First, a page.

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MPs voice concern about power prices and affordability

MPs voice concern about power prices and affordability

First published in Energy and Environment on April 11, 2019.

MPs have once again sent a message to the electricity sector that they are not happy with power prices. This is a warning the political phase of the Electricity Price Review is yet to begin.

The Transport and Infrastructure Committee’s annual review of the Electricity Authority notes the Electricity Price Review highlighting its recommendations for improving electricity prices to make them “fair and affordable, not just efficient and competitive”.

The select committee report also noted increased retail competition. “While welcoming these developments, we noted that electricity costs are still relatively high, particularly during the winter season, and we remain concerned about the affordability of electricity for many households. We know that people are struggling to pay their electricity bills, which is why the Government has introduced a winter energy payment.”

Most of the sector has taken a positive attitude towards most of the options put up by the review, particularly its work on defining hardship and consumer input. The reasoning of some has been that unaffordability is down to low incomes and that is the Government’s problems to solve. The select committee’s report is a reminder that in the end the decisions will be made by politicians. While they are unlikely to ignore the thrust of the Review Panel’s work, they could also take a different view on affordability and what is to blame for this.



The committee said it heard increasing competition meant that the energy component of power prices has stabilised. However, the EA noted the distribution component has continued to rise, at least until recently.

“The authority pointed out that electricity costs make up less of an average household’s expenditure now (at just over 3%) than in the past (4%) ... However, it acknowledged that households’ incomes and energy needs vary greatly, and that other factors apart from the cost of electricity affect affordability for households.”

MPs cited the EA saying the average futures price for 2022 is now $80MWh, compared with recent long-term prices in the low 70s, “so prices are expected to rise, but not as dramatically as short-term prices, which remained over $150MWh. Part of this predicted price increase is because of recent forecasts that demand for electricity could double as NZ focuses on lowering carbon emissions. The authority said it thinks competition will restrain increases in residential and business pricing. In its view the key issue for future pricing is how the market will respond to expectations of future demand, and whether it will build more generation capacity.”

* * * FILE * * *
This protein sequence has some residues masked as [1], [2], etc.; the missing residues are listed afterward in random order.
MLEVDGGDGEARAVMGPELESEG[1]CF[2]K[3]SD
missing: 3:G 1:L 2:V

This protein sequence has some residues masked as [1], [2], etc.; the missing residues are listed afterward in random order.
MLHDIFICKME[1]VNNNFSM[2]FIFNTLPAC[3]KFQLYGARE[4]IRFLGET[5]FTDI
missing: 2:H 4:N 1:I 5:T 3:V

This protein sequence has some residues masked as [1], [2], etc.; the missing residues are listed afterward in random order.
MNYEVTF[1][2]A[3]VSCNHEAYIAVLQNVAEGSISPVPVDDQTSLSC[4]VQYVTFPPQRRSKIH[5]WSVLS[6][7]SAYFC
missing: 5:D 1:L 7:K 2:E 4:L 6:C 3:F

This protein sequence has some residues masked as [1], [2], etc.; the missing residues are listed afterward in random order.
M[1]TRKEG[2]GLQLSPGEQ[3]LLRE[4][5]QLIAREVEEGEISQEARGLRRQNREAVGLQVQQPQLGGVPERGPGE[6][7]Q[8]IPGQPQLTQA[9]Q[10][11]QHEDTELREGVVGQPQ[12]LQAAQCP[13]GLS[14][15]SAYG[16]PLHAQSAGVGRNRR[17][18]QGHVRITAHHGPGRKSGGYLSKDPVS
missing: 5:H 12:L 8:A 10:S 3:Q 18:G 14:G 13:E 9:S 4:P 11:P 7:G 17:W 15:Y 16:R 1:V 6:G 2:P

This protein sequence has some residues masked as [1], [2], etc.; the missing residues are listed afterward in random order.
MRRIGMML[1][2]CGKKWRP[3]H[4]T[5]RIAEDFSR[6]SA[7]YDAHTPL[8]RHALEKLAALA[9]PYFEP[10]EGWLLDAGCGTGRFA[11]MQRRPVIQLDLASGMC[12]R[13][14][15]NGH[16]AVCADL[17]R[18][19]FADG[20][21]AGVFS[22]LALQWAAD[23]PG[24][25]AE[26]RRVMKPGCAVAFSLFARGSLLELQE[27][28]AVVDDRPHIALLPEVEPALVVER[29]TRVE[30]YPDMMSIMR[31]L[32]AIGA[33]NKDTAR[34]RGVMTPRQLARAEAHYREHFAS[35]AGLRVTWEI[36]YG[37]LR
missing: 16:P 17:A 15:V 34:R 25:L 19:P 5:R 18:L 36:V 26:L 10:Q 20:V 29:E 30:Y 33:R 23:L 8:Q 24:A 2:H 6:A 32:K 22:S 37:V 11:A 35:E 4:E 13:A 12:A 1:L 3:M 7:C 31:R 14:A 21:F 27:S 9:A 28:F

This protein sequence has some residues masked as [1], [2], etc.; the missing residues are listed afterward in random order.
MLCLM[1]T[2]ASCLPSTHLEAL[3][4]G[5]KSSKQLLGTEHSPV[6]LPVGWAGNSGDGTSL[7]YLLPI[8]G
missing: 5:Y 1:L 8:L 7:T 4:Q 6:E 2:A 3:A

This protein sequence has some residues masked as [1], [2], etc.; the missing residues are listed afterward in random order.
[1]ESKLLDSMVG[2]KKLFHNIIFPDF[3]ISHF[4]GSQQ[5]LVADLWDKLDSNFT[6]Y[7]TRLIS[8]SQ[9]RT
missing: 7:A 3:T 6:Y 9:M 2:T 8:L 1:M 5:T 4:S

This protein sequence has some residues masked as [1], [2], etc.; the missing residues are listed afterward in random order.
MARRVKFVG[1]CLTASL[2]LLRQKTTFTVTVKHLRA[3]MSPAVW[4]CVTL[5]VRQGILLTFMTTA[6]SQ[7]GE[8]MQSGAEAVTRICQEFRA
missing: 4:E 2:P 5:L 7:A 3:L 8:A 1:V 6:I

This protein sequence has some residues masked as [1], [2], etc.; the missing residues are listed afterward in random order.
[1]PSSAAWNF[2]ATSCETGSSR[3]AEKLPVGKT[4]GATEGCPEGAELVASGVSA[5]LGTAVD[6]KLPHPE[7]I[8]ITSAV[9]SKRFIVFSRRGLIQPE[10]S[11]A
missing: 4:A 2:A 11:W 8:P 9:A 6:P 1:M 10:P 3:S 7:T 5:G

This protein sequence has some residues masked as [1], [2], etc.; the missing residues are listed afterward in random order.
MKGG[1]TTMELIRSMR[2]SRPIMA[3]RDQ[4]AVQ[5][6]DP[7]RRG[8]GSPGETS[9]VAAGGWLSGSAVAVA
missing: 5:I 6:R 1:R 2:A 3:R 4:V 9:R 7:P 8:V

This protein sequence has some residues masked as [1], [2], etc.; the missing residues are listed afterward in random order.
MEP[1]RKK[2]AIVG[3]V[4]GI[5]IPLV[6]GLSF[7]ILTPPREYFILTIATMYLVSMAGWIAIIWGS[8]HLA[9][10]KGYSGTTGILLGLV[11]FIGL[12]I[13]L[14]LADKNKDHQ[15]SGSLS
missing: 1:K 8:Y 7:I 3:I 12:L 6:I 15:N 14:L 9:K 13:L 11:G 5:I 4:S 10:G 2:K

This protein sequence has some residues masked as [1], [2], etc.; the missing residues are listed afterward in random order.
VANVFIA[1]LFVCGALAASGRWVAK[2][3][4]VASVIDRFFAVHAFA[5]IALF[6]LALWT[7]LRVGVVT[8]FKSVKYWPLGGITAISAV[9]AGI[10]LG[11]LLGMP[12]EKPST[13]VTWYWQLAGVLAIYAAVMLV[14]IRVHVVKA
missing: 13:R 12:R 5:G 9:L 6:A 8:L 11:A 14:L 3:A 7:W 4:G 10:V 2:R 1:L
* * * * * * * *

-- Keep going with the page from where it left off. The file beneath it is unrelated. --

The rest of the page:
The committee voiced strong concern about the long delays in the transmission pricing methodology review saying problems with transmission pricing appear to be what has kept electricity prices up, despite reductions in the energy component. “We also believe that the delay is hindering innovations with distributed energy, and mean that consumers in Auckland are effectively being subsidised by those in the South Island.”

The authority agreed that the delays were unfortunate, but said the TPM is a challenging and contested issue, because of the amount of money at stake. The authority said it is aware of the risk of price shocks in some areas and had previously suggested a cap.

The authority said it has not finished its modelling so could not say what increases might be entailed. However, it would be surprised if there was significant change from earlier modelling.

First published in Energy and Environment on April 11, 2019.

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